I remember peering disdainfully at the weak, iron-framed bed with one thin blanket in mid-December and asking the nurse, ‘Do these beds not adjust electronically?’ She just laughed.

At one point, the six-bed female ward had to have an extra bed squeezed into the middle, and another patient lying on one in the hall to accommodate a surge in admissions.

The food is a whole other matter in itself. Due to patients being on high doses of medication, it is important for them to eat regularly to digest them properly. Yes, like farm animals, you do stand in line with your tray waiting to be served. In one particular place, they rotated the same menu every couple of days. Think ‘powdered scrambled egg swimming in grease-water with limp, gray vegetables’. Vile. At one stage, they ran out of biscuits for days. Now, biscuits are a highly sought-after commodity in mental hospitals, sometimes the highlight of your day. So as you can imagine, we were all very pissed off and ended up having to get relatives to bring them in.

Yet despite all that, I have fond memories of both the friends and the staff I met there. The nurses have a difficult job, and most of them do their very best to make your stay as painless as possible.

You get the occasional Nurse Ratched who has become numb to the trauma she sees on a daily basis, but it’s easy to see how that could happen in a place where people are being constantly tortured by their own minds.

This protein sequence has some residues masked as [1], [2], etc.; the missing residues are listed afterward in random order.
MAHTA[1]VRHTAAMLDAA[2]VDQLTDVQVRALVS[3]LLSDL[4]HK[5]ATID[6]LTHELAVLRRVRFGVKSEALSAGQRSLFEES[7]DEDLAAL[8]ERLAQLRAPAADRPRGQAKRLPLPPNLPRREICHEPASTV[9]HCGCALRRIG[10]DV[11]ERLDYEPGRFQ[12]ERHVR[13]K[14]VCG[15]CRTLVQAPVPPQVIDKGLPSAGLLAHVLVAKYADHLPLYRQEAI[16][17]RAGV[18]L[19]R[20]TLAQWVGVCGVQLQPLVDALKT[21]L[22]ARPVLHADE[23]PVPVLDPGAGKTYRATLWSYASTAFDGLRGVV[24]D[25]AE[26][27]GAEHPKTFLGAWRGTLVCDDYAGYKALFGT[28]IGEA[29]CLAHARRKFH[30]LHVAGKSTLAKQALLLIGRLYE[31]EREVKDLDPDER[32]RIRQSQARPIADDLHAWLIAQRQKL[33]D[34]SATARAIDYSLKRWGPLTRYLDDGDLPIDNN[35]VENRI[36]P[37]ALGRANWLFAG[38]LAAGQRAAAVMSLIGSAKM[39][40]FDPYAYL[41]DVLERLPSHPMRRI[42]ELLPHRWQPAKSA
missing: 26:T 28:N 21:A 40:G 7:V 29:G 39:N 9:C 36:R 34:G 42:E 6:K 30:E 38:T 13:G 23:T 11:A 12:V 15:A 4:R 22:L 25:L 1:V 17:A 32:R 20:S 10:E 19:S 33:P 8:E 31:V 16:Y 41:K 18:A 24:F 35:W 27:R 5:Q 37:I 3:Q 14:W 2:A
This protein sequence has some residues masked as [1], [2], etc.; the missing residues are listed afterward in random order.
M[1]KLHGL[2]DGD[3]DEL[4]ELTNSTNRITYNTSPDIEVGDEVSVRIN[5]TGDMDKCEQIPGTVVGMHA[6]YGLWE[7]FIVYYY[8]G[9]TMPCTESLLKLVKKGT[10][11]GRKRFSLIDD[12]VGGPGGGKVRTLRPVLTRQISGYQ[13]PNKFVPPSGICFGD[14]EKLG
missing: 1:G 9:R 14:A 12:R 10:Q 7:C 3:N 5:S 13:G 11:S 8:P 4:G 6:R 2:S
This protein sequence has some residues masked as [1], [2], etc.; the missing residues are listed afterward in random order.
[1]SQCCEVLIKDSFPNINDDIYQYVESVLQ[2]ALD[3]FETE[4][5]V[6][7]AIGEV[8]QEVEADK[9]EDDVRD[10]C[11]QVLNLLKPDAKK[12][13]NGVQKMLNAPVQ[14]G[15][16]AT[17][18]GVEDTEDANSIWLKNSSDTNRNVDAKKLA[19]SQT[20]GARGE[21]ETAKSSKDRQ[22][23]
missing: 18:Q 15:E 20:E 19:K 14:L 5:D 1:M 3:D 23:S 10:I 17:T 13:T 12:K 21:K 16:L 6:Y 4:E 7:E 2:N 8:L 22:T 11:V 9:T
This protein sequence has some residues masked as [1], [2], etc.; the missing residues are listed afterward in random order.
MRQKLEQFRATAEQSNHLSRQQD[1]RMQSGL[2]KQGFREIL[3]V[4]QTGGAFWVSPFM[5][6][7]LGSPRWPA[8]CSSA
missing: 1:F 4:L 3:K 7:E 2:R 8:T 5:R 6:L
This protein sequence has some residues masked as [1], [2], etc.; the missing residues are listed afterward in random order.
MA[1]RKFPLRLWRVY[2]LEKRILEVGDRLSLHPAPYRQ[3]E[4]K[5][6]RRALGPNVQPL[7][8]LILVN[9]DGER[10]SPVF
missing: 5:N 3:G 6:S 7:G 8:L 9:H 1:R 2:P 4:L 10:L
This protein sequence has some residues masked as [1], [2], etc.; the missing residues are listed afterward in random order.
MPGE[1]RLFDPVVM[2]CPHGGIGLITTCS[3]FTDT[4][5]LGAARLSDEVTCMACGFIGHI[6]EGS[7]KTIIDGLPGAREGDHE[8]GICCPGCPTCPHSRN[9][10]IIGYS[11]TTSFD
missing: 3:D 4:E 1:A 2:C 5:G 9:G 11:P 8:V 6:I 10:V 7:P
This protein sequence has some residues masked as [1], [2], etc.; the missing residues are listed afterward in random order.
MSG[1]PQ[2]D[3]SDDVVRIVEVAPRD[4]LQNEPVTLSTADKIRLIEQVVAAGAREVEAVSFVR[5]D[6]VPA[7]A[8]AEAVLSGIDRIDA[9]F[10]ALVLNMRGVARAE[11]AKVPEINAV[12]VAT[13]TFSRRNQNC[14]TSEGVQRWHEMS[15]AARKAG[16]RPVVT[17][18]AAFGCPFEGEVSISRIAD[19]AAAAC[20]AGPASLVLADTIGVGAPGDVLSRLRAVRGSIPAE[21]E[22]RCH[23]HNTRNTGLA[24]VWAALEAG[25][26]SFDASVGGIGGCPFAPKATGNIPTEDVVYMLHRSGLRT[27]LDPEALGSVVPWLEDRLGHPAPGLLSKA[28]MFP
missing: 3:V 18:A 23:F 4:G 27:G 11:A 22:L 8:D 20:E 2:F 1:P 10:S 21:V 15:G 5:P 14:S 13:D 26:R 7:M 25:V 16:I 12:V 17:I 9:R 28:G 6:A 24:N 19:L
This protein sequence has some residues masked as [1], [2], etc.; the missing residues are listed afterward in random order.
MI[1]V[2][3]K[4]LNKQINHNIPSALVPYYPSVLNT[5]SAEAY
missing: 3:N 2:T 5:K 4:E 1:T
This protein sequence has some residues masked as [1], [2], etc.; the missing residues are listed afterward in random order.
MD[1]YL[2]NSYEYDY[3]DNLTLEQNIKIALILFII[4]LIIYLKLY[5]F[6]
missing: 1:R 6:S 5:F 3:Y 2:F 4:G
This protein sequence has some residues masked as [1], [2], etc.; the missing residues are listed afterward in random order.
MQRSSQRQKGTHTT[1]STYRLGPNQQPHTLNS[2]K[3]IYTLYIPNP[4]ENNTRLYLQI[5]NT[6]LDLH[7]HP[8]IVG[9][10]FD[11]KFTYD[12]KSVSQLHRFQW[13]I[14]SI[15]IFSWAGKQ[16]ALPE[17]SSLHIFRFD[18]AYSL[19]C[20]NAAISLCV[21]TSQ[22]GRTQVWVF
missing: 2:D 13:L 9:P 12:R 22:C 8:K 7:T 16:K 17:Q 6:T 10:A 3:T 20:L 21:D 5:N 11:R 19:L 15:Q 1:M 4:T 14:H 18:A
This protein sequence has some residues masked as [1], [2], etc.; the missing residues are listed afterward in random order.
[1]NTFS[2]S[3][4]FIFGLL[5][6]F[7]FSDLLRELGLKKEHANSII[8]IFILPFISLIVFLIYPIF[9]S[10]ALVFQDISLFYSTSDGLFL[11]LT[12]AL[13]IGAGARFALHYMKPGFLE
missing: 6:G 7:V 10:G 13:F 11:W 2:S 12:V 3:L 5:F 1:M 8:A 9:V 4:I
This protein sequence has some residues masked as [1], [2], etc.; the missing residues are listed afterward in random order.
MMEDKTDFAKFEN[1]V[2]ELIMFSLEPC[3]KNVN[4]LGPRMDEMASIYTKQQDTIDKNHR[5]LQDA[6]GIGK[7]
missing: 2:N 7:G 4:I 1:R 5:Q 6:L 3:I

I think mental hospitals do have a place in our society, but much reform is needed. People are left there for long periods with very little therapy, just lots and lots of pills. That is not the answer. What these places do achieve, however, is providing an environment where it’s okay to not be okay. Once you lose everything, that grubby feeling of shame leaves you and you begin to not care anymore. You have nothing. And sometimes reaching that point is required in order to start building your life again.

“Was insanity just a matter of dropping the act?”

About the Author

Abby Williams
Belfast based author/writer specialising in entertainment, mental health and human interest.